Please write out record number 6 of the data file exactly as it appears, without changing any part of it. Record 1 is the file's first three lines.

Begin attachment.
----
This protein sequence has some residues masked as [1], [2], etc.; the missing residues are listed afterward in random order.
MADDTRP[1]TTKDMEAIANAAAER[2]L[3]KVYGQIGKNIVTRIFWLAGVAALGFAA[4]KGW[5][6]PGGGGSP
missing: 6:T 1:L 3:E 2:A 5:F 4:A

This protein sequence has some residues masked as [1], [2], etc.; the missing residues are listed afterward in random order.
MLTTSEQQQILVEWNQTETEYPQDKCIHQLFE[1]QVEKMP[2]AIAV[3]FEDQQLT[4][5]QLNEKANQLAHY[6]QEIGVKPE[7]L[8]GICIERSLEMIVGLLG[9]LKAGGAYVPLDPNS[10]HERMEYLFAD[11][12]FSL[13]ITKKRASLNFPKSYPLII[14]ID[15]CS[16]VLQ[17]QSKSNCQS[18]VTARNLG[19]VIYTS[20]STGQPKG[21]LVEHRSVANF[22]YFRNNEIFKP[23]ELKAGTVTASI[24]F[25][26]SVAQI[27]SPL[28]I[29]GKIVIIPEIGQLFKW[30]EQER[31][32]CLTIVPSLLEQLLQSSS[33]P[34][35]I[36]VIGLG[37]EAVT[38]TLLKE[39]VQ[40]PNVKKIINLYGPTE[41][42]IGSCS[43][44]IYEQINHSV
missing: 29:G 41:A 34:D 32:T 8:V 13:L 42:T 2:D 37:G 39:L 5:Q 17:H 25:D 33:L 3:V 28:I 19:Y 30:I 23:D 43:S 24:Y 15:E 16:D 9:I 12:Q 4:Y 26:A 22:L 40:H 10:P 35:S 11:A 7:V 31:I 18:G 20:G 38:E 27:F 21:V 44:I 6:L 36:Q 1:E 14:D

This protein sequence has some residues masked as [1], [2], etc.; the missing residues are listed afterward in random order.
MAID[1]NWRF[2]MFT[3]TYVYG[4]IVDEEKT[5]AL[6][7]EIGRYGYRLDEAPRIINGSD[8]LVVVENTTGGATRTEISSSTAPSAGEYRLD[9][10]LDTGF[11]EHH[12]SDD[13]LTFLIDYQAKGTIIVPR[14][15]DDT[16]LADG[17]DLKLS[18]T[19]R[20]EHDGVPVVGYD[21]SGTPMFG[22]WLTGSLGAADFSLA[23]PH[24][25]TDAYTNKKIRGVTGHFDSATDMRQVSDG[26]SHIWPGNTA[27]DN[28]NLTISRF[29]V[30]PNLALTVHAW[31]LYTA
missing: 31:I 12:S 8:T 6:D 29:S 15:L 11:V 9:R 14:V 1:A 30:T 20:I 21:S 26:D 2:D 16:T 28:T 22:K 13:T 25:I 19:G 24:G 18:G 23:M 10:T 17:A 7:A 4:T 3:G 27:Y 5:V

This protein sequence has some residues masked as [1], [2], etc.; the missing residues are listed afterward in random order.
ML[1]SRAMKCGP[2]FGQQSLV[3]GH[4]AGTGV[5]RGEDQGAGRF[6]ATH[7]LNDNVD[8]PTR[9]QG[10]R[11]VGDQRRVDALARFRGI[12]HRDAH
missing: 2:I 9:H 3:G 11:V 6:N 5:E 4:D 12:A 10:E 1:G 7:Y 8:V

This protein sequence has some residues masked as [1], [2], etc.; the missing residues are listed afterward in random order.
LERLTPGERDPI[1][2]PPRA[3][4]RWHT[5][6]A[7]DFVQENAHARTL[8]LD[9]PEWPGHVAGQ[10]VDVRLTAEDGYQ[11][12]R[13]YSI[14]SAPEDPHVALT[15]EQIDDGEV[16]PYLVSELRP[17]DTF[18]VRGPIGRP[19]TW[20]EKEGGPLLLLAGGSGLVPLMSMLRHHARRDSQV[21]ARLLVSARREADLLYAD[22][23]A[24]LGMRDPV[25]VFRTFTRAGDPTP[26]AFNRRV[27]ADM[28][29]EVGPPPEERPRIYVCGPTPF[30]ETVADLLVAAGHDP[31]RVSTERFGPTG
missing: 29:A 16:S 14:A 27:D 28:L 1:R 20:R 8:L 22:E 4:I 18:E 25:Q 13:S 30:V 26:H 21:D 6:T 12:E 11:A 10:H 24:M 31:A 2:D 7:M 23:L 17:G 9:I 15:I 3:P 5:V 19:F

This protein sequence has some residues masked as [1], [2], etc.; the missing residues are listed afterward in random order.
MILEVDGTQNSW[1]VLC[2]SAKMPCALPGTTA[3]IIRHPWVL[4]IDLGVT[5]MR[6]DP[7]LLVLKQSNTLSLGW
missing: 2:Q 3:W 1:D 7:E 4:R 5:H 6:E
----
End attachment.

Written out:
This protein sequence has some residues masked as [1], [2], etc.; the missing residues are listed afterward in random order.
MILEVDGTQNSW[1]VLC[2]SAKMPCALPGTTA[3]IIRHPWVL[4]IDLGVT[5]MR[6]DP[7]LLVLKQSNTLSLGW
missing: 2:Q 3:W 1:D 7:E 4:R 5:H 6:E